The Stroop Effect

Our brain often has difficulty when it must deal with sets of conflicting information.  This is known as The Stroop Effect.  I just recently learned about The Stroop Effect  during a meeting with a local pain psychologist, Dr. Bruce Sorkin.  We were discussing how we can get interference with completion of  a task caused by one area of the brain dominating and inhibiting the response of other areas.  Stroop effects cannot be reduced by training but it is suspected that hypnosis, can totally eliminate it.  This is because of an effect that relaxation (into trance) can have on the anterior cingulate cortex, which normally functions as a monitor for conflicting information and resolution.
Research has indicated that there is a generalized slowing and specificity of Stroop interference in patients with post-traumatic stress disorders and pain.  They have delays in cognitive processing of words associated with accident and pain.  There has also been research over the past few years indicating that pain coping skills, such as relxation exercises, are effective in reducing pain in individuals who hurt. Maybe this result is related to inhibiting The Stroop Effect?
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  • Joe,
    Are you aware if Stroop effect can be changed with training, but how about with treatment? More specifically, if I have a chronic pain patient that would have a slowed response with a stroop test for pain words. After going through an explain pain process along with some graded motor imagery that helped decrease their pain. Would we see an improvement in response time with stroop test for pain words?

    Kory Zimney February 3, 2012 2:00 pm Reply
  • I am not completely sure Kory. From what I understand is that when we give a patient 2 sets of conflicting information, such as the test in the video, the anterior cingulate cortex must work to resolve the conflict in information to complete the task. It acts as a conflict mediator so-to-speak. In individuals who are in pain, there appears to be color-naming delays of words that describe pain. For example, in the study I linked to above, the subjects with pain had a latency in telling the observer the text color of words on a screen which were associated with pain (Ex. throbbing, cringe, sore, suffer, etc.) It is thought that these pain words captured emotional facets of pain, which caused an observed Stoop Effect. Individuals with post traumatic stress disorder and pain had an additional Stroop effect associated with describing text color in accident related words (Ex. totaled, trauma, trapped, etc.). So lets say the word “totaled” was written in blue ink. Because I do not have PTSD, I could quickly name the color of the text which that word is written in. Individuals with PTSD would have more latency, likely because the associated emotional context of the term. I am not sure if this latency improves as pain and stress levels decrease.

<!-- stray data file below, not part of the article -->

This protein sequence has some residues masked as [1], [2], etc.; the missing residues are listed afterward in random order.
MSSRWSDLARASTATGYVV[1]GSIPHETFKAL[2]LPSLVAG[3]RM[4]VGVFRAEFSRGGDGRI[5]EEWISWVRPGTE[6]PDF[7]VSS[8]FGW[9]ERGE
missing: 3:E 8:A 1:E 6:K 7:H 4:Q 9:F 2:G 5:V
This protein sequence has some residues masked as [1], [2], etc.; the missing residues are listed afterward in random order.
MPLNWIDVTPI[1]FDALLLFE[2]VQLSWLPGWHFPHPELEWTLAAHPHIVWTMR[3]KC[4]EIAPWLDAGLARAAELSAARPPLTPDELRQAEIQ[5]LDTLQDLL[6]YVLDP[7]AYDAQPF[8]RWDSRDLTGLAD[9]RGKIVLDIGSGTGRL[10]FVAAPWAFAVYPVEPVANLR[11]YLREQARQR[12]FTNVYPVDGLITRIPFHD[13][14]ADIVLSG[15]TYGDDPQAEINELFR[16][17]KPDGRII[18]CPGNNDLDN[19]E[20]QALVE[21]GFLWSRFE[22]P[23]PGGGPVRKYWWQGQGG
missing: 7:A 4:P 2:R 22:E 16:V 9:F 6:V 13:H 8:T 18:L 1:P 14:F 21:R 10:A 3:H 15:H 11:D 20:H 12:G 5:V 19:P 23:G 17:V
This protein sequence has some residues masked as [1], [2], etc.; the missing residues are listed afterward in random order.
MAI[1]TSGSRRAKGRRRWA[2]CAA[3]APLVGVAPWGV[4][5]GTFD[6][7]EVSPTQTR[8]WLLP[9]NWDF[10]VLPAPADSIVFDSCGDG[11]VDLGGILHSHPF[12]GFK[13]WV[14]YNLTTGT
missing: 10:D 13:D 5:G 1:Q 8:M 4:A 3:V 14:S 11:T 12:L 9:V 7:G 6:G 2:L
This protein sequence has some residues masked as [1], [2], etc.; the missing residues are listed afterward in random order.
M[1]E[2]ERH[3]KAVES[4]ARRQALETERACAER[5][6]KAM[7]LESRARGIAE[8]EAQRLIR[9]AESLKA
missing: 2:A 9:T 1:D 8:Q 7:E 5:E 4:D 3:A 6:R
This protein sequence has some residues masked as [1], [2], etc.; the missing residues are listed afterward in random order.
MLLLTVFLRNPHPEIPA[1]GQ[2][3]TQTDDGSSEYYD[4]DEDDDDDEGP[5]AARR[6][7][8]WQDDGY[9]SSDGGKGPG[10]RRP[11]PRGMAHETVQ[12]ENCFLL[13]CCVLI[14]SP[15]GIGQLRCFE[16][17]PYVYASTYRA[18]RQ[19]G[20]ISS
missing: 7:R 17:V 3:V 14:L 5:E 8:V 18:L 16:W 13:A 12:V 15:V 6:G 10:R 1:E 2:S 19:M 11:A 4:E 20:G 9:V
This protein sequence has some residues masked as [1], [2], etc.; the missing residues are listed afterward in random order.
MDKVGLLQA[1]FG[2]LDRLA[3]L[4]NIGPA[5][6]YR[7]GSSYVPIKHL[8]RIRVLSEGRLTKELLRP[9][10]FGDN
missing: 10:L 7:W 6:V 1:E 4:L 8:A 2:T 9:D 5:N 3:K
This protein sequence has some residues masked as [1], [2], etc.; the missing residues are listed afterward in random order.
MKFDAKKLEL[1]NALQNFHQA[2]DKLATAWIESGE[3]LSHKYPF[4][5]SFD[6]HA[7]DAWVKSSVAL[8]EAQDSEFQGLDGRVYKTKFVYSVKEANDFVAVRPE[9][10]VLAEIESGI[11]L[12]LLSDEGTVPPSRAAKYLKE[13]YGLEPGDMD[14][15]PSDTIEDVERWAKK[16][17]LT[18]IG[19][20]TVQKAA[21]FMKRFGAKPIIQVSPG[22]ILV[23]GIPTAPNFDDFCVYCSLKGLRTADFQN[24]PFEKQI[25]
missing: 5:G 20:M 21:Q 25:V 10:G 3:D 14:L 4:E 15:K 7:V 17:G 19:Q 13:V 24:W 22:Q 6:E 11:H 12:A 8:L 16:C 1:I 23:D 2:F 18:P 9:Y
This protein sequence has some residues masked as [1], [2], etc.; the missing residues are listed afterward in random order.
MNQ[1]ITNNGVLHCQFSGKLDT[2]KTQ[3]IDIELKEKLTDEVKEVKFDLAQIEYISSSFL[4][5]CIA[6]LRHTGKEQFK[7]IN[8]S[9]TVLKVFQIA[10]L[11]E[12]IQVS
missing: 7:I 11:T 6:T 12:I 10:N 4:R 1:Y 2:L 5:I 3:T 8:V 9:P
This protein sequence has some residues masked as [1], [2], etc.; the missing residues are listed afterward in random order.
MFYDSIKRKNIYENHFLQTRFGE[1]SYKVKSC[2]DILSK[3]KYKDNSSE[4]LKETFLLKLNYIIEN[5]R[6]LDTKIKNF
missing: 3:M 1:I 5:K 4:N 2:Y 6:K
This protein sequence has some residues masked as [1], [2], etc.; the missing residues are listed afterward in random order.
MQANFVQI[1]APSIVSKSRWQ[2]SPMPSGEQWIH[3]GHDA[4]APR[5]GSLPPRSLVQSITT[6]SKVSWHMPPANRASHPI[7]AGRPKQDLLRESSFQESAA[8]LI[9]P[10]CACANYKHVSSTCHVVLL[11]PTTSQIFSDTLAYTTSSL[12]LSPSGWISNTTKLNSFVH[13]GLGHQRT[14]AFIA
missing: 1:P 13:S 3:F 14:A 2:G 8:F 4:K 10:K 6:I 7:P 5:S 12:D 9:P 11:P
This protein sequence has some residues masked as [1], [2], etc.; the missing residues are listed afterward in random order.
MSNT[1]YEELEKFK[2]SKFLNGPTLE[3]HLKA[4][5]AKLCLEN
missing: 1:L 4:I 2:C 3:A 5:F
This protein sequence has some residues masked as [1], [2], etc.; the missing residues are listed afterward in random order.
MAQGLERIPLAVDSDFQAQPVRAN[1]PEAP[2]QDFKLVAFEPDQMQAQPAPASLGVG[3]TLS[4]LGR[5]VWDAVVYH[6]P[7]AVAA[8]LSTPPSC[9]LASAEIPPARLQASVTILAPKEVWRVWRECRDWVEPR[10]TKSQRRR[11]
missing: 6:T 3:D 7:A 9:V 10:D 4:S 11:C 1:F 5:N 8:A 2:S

According the Dr. Sorkin, research does indicate that when an individual is relaxed in a trance-like state, this effect is inhibited. Likely why coping mechanisms such as relaxation techniques are effective in people who have pain. Another mechanism pointing to the brains complex relationship with pain.

    josephbrence February 3, 2012 2:24 pm Reply
  • Kory (or any other blog readers),
    Would you be interested in helping design a RCT, multi-center study to examine this? It would be a relatively simple study and I have access to an IRB to approve this…
    Thoughts: We would take individuals with nonspecific, chronic LBP…We would look at a bunch of variables including BMI, pain catastrophizing, kinesiophobia, VAS, etc. as well as the time to complete a standardized Stroop test (using pain as well as non-pain language). We would then treat the individuals with either “usual PT care” ,”usual care + pain education”, or “usual care + pain education + pain coping/relaxation techniques) and at 2- and 4- weeks, reexamine all of these variables and run a regression analysis to look at correlations between pain variables and the stroop effect. We obviously would have to iron out the specifics, but I see this as a rather easy study to conduct and may give some more insight on the brains complex involvement with pain???

    josephbrence February 3, 2012 5:29 pm Reply

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